• You can add it to net income before doing comprehensive income calculations.
  • This is separate from your company's normal income statement.
  • You can report this after taxes.
  • Alternatively, you might report this before taxes if you use a single tax expenditure line at the conclusion of the statement.
  • You can report this under shareholder equity.
  • You need to change this to income if an asset is sold.
  • It will demonstrate earning impact.

How to Calculate Comprehensive Income

The formula for calculating comprehensive income is rather simple. It's the sum total of OCI plus your net income. By adding other comprehensive with your net from your normal income statement, you will get your company's comprehensive income. Just make sure that both the net and OCI cover the same period of time.

Where Do Companies Record Comprehensive Income?

Companies record their comprehensive income in a few different ways. They include a statement of comprehensive income, an income statement, and tax statements.

  • Statement of Comprehensive Income: A statement like this reports comprehensive income which is reported separately from your company's retained earnings. Rather than being reported in the net of your firm, comprehensive income will be reported as being stakeholder equity. This will include net income and OCI to formulate the full picture of your company's income.
  • Income Statement: Comprehensive income might also be reported on your company's income statement. The statement will define the overall expenses and revenue of the company generating the report. The net income is included to cover incurred losses and profits. Comprehensive income figures factor in the possible gains from company investments while also accounting for expected losses, such as payments involved with employee pension and retirement plans. Pension costs can cause a company a lot of headaches if left unchecked, and it's important to pay attention to financial reports.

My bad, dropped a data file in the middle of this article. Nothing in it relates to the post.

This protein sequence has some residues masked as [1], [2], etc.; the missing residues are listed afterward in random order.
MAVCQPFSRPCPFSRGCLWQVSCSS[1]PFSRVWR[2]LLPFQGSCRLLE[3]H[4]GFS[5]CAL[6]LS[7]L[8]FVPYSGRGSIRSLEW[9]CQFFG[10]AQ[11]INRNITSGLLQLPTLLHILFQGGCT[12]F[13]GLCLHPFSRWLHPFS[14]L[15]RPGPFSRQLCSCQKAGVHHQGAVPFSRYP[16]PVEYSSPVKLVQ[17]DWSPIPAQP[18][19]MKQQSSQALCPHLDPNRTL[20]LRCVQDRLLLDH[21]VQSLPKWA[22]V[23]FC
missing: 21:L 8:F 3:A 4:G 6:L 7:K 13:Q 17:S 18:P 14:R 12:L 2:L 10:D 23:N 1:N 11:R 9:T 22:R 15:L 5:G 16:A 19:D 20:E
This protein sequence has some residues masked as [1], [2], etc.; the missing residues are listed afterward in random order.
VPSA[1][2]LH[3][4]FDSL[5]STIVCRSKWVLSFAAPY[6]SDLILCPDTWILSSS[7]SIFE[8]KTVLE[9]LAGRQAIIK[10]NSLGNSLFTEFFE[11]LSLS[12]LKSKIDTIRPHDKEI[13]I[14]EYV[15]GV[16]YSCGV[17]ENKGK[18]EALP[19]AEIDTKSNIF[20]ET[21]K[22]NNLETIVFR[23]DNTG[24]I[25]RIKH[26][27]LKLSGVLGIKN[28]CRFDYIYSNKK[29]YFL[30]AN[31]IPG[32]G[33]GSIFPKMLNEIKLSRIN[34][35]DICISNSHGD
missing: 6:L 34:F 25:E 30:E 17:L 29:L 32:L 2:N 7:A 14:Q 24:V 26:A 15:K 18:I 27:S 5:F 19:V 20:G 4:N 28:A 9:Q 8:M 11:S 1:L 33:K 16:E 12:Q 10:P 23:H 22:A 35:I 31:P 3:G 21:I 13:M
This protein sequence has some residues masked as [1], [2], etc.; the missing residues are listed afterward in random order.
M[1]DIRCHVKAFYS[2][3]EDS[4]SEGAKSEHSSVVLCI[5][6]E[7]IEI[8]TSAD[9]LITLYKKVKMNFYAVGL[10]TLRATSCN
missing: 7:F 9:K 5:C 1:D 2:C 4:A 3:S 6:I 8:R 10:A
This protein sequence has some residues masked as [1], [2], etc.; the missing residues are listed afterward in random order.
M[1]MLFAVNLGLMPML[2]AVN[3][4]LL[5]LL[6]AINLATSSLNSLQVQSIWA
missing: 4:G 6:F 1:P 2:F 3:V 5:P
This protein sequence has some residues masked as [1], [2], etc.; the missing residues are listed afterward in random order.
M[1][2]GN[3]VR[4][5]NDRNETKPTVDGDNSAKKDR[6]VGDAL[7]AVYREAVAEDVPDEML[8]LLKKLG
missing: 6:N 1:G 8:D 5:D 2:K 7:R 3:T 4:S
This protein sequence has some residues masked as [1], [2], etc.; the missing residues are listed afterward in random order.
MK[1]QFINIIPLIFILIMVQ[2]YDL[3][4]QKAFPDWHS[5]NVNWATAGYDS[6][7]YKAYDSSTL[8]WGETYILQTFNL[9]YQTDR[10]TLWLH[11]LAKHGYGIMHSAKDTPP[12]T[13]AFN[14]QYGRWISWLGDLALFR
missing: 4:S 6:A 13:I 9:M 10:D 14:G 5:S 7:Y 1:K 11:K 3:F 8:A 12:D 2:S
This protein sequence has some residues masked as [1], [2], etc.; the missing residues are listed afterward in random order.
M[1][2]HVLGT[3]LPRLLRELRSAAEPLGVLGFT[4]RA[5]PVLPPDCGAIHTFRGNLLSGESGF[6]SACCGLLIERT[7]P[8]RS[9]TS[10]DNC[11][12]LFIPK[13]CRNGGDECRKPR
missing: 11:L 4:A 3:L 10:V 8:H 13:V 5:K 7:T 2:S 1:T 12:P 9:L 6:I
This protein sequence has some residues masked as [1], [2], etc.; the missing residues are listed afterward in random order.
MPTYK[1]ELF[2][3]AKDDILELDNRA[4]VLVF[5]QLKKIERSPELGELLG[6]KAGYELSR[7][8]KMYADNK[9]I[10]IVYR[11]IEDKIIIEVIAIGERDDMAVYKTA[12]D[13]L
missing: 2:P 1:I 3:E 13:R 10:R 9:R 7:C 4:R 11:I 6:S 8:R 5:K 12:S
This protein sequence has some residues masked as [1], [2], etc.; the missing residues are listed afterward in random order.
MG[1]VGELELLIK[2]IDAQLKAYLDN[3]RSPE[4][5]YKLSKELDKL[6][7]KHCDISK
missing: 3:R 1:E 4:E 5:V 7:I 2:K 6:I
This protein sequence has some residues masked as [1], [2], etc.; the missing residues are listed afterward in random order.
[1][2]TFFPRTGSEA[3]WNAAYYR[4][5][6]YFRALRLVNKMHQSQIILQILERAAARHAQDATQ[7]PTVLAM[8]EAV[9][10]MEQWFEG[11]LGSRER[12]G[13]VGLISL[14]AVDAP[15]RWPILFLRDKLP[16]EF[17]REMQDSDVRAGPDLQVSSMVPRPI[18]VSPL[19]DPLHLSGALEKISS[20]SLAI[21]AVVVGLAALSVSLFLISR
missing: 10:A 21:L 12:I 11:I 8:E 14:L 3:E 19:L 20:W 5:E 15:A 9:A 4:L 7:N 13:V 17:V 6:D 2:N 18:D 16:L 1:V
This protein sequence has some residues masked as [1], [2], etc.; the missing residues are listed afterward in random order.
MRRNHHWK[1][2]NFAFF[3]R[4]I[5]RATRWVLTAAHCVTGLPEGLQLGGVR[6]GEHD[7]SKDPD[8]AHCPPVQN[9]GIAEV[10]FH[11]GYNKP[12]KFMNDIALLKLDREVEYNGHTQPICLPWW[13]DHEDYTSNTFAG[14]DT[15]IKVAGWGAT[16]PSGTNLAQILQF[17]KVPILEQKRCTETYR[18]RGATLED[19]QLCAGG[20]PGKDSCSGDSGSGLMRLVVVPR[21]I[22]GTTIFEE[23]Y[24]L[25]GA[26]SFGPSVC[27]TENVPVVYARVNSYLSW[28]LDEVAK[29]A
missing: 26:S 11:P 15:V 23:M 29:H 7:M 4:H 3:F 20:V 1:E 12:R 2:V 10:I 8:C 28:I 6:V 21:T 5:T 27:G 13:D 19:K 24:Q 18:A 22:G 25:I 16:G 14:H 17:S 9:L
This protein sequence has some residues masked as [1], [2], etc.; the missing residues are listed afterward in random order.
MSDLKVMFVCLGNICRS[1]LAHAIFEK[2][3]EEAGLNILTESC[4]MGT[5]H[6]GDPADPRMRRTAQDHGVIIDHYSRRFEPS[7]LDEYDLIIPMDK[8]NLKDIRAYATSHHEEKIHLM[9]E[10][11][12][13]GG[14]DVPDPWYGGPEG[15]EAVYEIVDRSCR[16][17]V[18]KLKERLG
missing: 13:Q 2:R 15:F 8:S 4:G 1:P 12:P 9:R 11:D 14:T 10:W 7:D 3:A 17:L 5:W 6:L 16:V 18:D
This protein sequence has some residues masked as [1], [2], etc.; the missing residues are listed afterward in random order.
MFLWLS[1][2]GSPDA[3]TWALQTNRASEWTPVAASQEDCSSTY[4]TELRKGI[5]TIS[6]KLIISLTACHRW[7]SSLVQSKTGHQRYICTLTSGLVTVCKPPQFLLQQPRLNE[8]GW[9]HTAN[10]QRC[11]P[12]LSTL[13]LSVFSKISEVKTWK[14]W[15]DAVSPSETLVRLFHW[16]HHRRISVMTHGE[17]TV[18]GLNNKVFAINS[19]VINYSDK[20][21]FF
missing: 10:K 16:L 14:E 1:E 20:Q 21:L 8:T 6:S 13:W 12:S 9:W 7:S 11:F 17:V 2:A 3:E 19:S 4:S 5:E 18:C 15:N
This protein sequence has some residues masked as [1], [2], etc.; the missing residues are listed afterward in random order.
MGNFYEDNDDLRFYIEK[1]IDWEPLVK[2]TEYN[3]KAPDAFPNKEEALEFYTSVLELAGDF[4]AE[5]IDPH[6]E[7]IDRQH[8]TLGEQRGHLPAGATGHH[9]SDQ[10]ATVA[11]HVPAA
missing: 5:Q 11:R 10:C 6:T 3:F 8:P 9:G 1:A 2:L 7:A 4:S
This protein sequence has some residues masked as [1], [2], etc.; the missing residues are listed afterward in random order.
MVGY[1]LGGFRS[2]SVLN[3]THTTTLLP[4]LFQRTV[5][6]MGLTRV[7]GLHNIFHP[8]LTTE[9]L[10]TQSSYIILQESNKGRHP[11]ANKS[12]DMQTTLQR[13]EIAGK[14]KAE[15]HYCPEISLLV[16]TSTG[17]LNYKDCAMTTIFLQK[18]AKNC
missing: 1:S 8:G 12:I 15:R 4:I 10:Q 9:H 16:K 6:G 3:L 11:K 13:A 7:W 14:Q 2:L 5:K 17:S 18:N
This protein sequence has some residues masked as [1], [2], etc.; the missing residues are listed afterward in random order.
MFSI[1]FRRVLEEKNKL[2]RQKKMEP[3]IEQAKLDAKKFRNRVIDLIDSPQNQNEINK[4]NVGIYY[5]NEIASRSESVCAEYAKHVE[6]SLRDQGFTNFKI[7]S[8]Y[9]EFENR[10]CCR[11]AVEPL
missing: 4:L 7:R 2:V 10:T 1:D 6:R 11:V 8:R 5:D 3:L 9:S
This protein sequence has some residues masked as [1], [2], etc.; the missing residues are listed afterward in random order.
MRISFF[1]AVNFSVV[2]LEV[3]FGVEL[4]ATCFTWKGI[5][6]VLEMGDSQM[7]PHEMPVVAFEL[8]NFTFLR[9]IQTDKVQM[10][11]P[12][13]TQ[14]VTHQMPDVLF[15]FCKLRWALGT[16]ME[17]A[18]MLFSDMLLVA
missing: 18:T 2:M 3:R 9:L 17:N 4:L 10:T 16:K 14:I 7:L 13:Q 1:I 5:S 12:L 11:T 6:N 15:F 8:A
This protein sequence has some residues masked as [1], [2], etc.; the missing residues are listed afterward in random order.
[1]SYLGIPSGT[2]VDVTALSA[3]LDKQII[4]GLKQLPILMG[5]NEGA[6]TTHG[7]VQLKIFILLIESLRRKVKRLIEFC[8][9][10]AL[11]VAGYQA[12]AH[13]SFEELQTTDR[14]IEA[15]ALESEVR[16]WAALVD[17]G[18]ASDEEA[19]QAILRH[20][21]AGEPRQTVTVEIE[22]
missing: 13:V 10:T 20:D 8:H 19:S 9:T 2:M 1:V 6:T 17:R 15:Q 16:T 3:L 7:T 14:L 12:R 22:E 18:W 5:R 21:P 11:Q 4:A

• Tax Statements: Unrealized losses and gains are another way of looking at your company's comprehensive income. These get reported in different ways for government tax purposes based on how gains or losses are realized. OCI might be a realized stock loss and put into the capital loss category if the company closes and liquidates.

Statement of Comprehensive Income: Benefits and Limitations

Statement of Comprehensive Income

Net gets moved into a company's statement of comprehensive income where adjustments are made for non-owner activities. This statement has several benefits that stakeholders can take advantage of, but it also has a few limitations that might restrict how truly useful it can be.

Benefits of Statement of Comprehensive Income

A comprehensive income statement has a few advantages to it.

  1. Detailed Information Regarding Company Revenue: Stakeholders are better off knowing where and how a business is generating its revenue and the costs associated with the investment. Net income doesn't paint the full picture while this might highlight smaller details that prove important.
  2. Investment Analysis Utilization: Investors need every financial report before they make important decisions. Net profit alone can deflate a company's EPS, but comprehensive income can better indicate how much money investors can make.

Limitations of Statement of Comprehensive Income

A statement of comprehensive income does have several notable limitations.

  1. No Liabilities or Assets: The income statement won't show the whole financial health of a business. While it shows losses or gains unrealized as they relate to income, the statement won't list them if they're associated with liabilities or assets.
  2. No Future Prediction: A business might look wonderful on an income statement, but investors can't glean future potential from this. Lucrative projects might be on the horizon, but unrealized earnings won't show up yet.

Conclusion

Understanding comprehensive income is crucial to understanding how your business is doing, and knowing how it's different from other kinds of income reporting is also just as important. For stress-free accounting, contact to our certified CPA firm in Chicago for outsourced accounting services Chicago as they are subject matter experts and can help with financial modeling and other related topics.